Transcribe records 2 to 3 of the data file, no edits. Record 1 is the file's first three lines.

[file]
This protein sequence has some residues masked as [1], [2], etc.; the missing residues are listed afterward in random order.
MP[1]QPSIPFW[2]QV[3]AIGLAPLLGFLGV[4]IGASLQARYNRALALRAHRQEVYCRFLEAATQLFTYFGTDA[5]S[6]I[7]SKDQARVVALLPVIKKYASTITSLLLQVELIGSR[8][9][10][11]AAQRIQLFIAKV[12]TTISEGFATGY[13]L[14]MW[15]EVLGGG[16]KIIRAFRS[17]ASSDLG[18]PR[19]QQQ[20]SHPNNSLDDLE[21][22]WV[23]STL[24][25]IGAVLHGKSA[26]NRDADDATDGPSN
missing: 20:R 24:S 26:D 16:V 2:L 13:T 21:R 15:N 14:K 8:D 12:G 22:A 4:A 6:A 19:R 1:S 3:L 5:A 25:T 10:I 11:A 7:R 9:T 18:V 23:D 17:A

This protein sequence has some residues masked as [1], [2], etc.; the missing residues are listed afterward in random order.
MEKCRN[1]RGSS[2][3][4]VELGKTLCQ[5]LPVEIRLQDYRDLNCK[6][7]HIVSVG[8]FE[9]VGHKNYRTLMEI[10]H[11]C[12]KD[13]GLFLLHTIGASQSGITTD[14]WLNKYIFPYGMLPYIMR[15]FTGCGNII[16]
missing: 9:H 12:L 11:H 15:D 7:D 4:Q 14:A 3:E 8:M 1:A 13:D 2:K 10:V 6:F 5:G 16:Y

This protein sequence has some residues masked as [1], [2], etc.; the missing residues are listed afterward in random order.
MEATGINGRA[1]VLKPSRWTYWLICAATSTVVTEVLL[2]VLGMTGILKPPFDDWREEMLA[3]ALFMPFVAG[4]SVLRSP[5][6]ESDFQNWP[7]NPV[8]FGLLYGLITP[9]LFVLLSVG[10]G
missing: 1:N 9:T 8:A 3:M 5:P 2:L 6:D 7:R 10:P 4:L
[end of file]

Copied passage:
This protein sequence has some residues masked as [1], [2], etc.; the missing residues are listed afterward in random order.
MEKCRN[1]RGSS[2][3][4]VELGKTLCQ[5]LPVEIRLQDYRDLNCK[6][7]HIVSVG[8]FE[9]VGHKNYRTLMEI[10]H[11]C[12]KD[13]GLFLLHTIGASQSGITTD[14]WLNKYIFPYGMLPYIMR[15]FTGCGNII[16]
missing: 9:H 12:L 11:H 15:D 7:D 4:Q 14:A 3:E 8:M 1:A 13:D 2:K 10:V 6:F 5:G 16:Y

This protein sequence has some residues masked as [1], [2], etc.; the missing residues are listed afterward in random order.
MEATGINGRA[1]VLKPSRWTYWLICAATSTVVTEVLL[2]VLGMTGILKPPFDDWREEMLA[3]ALFMPFVAG[4]SVLRSP[5][6]ESDFQNWP[7]NPV[8]FGLLYGLITP[9]LFVLLSVG[10]G
missing: 1:N 9:T 8:A 3:M 5:P 2:L 6:D 7:R 10:P 4:L